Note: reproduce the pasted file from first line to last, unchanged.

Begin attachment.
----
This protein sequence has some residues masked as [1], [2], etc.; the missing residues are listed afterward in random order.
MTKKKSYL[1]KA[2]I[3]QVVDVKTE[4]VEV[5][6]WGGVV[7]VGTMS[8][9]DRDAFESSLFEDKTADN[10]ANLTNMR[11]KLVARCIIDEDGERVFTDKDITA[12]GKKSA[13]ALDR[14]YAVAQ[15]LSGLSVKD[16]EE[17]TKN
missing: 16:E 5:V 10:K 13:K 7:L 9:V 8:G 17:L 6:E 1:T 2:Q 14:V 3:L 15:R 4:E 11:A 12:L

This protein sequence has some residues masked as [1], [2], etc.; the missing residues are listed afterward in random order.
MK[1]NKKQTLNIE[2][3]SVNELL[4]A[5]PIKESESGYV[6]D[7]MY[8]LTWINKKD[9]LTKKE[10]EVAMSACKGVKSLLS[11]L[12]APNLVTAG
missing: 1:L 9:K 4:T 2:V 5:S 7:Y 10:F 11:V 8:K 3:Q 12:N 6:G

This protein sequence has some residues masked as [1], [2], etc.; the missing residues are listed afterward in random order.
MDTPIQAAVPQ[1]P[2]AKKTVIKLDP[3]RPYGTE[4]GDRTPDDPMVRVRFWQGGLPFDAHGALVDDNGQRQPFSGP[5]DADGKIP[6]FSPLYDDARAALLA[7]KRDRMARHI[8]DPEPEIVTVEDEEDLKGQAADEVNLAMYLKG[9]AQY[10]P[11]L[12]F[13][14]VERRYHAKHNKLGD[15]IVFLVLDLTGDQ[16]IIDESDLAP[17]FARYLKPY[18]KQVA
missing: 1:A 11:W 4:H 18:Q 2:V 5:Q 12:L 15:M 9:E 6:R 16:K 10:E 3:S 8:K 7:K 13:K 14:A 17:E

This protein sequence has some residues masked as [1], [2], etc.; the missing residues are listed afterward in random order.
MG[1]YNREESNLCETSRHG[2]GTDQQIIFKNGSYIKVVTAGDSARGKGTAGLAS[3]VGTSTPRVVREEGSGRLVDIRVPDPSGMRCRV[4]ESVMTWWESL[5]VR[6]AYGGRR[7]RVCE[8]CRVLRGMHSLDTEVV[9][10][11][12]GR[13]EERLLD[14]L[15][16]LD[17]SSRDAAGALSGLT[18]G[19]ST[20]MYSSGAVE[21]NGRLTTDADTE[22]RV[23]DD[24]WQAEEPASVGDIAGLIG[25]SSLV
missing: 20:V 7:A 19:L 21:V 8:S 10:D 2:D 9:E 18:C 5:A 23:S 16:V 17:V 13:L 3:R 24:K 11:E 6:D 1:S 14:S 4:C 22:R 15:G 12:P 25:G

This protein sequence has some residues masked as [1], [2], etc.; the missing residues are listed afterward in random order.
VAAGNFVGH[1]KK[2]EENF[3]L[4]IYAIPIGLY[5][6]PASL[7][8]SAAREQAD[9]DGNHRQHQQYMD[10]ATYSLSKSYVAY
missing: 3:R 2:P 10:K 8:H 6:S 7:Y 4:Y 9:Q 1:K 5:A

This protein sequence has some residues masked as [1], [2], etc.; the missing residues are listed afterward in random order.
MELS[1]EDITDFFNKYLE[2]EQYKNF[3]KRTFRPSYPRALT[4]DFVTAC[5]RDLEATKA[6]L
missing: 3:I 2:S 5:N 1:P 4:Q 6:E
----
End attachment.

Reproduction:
This protein sequence has some residues masked as [1], [2], etc.; the missing residues are listed afterward in random order.
MTKKKSYL[1]KA[2]I[3]QVVDVKTE[4]VEV[5][6]WGGVV[7]VGTMS[8][9]DRDAFESSLFEDKTADN[10]ANLTNMR[11]KLVARCIIDEDGERVFTDKDITA[12]GKKSA[13]ALDR[14]YAVAQ[15]LSGLSVKD[16]EE[17]TKN
missing: 16:E 5:V 10:K 13:K 7:L 9:V 8:G 17:L 6:E 1:T 2:Q 14:V 3:L 15:R 4:E 11:A 12:L

This protein sequence has some residues masked as [1], [2], etc.; the missing residues are listed afterward in random order.
MK[1]NKKQTLNIE[2][3]SVNELL[4]A[5]PIKESESGYV[6]D[7]MY[8]LTWINKKD[9]LTKKE[10]EVAMSACKGVKSLLS[11]L[12]APNLVTAG
missing: 1:L 9:K 4:T 2:V 5:S 7:Y 10:F 11:V 8:K 3:Q 12:N 6:G

This protein sequence has some residues masked as [1], [2], etc.; the missing residues are listed afterward in random order.
MDTPIQAAVPQ[1]P[2]AKKTVIKLDP[3]RPYGTE[4]GDRTPDDPMVRVRFWQGGLPFDAHGALVDDNGQRQPFSGP[5]DADGKIP[6]FSPLYDDARAALLA[7]KRDRMARHI[8]DPEPEIVTVEDEEDLKGQAADEVNLAMYLKG[9]AQY[10]P[11]L[12]F[13][14]VERRYHAKHNKLGD[15]IVFLVLDLTGDQ[16]IIDESDLAP[17]FARYLKPY[18]KQVA
missing: 1:A 11:W 4:H 18:Q 2:V 5:Q 12:L 15:M 9:E 6:R 16:K 10:E 3:S 8:K 7:K 13:K 14:A 17:E

This protein sequence has some residues masked as [1], [2], etc.; the missing residues are listed afterward in random order.
MG[1]YNREESNLCETSRHG[2]GTDQQIIFKNGSYIKVVTAGDSARGKGTAGLAS[3]VGTSTPRVVREEGSGRLVDIRVPDPSGMRCRV[4]ESVMTWWESL[5]VR[6]AYGGRR[7]RVCE[8]CRVLRGMHSLDTEVV[9][10][11][12]GR[13]EERLLD[14]L[15][16]LD[17]SSRDAAGALSGLT[18]G[19]ST[20]MYSSGAVE[21]NGRLTTDADTE[22]RV[23]DD[24]WQAEEPASVGDIAGLIG[25]SSLV
missing: 20:V 7:A 19:L 21:V 8:S 10:D 2:D 9:E 18:C 5:A 23:S 16:V 17:V 13:L 3:R 24:K 11:E 6:D 1:S 14:S 4:C 22:R 15:G 12:P 25:G

This protein sequence has some residues masked as [1], [2], etc.; the missing residues are listed afterward in random order.
VAAGNFVGH[1]KK[2]EENF[3]L[4]IYAIPIGLY[5][6]PASL[7][8]SAAREQAD[9]DGNHRQHQQYMD[10]ATYSLSKSYVAY
missing: 3:R 2:P 10:K 8:H 6:S 7:Y 4:Y 9:Q 1:K 5:A

This protein sequence has some residues masked as [1], [2], etc.; the missing residues are listed afterward in random order.
MELS[1]EDITDFFNKYLE[2]EQYKNF[3]KRTFRPSYPRALT[4]DFVTAC[5]RDLEATKA[6]L
missing: 3:I 2:S 5:N 1:P 4:Q 6:E